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Urinary Tract Infection (UTI) Risks for Women

From the Pelvic Floor Articles List

UTI risks for womenWhat are some risk factors for developing urinary tract infections in women?


Women are more likely to have a urinary tract infection (UTI) than a man. Your anatomy is partially to blame, and your health’s reliance on estrogen is also a culprit. Certain birth control methods can also be an issue.

Because a women’s urethra is located close to the anus, it creates a higher risk of E.coli (bacteria found in the large intestine) making its way to the urethra. Wiping from front to back can help minimize this risk, but it doesn’t eliminate it entirely.

Having a shorter urethra also creates a risk for women. Bacteria that comes in contact with the urethra can quickly make its way through the urinary tract.

Sexual intercourse is one way that bacteria can easily be introduced to the urethra. If you also use a spermicide or diaphragm during sex, those can further increase your risk for a UTI. A diaphragm may cause some tissue trauma, making the area more susceptible to bacteria. Similarly, spermicides can change the chemical balance of the vagina, also increasing susceptibility for bacteria.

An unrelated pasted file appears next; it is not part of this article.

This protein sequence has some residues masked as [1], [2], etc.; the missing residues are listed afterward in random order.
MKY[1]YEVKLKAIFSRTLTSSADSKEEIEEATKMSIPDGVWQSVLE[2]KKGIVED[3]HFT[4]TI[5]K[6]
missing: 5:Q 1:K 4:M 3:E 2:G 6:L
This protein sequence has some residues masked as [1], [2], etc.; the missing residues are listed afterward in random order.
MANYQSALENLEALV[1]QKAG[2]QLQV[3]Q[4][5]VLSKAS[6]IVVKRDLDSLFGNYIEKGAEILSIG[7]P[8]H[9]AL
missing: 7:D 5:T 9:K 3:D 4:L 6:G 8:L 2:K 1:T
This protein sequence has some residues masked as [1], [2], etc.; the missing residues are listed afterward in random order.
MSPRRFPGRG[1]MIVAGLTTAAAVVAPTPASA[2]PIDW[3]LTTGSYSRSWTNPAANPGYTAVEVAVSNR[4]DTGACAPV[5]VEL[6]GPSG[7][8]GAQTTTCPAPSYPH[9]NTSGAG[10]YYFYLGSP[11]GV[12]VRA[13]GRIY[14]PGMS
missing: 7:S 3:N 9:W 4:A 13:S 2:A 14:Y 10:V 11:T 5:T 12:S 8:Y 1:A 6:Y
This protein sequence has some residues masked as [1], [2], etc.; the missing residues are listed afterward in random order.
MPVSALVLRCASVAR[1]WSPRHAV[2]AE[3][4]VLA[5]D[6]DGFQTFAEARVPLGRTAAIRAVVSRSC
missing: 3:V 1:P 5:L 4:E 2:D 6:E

Besides your anatomy, your need of estrogen can also contribute to UTIs. If you are experiencing no or low estrogen levels, such as during menopause or certain medical treatments, the health of your urinary tract may suffer. Adequate estrogen is needed to keep the tissues of the vagina, bladder, and urinary tract healthy. If there is too little estrogen available, those tissues can deteriorate and make you more susceptible to a urinary tract infection. With decreased estrogen levels, you could also experience urinary incontinence, incomplete voiding, bladder leakage, and other urinary issues, possibly increasing your risk for urinary tract infections during menopause.

Estrogen also plays a role in the vagina and bladder producing substances which can help prevent urinary tract infections. So without adequate estrogen, your body may not be able to naturally discourage bacteria that can lead to a UTI.

If you are experiencing symptoms of a urinary tract infection, it’s important to talk to your doctor as soon as possible. Untreated, a UTI can lead to a more serious kidney infection and possibly kidney damage.

Although being a woman increases your risk for a urinary tract infection, there can be other factors, such as diabetes, as well. If you find you are developing multiple UTIs, you and your doctor will want to conduct a thorough evaluation to determine the cause of your infections so you can work together to find the best preventive and treatment options for you.


This content was written by staff of HysterSisters.com by non-medical professionals based on discussions, resources and input from other patients for the purpose of patient-to-patient support.

09-15-2015 - 06:15 PM


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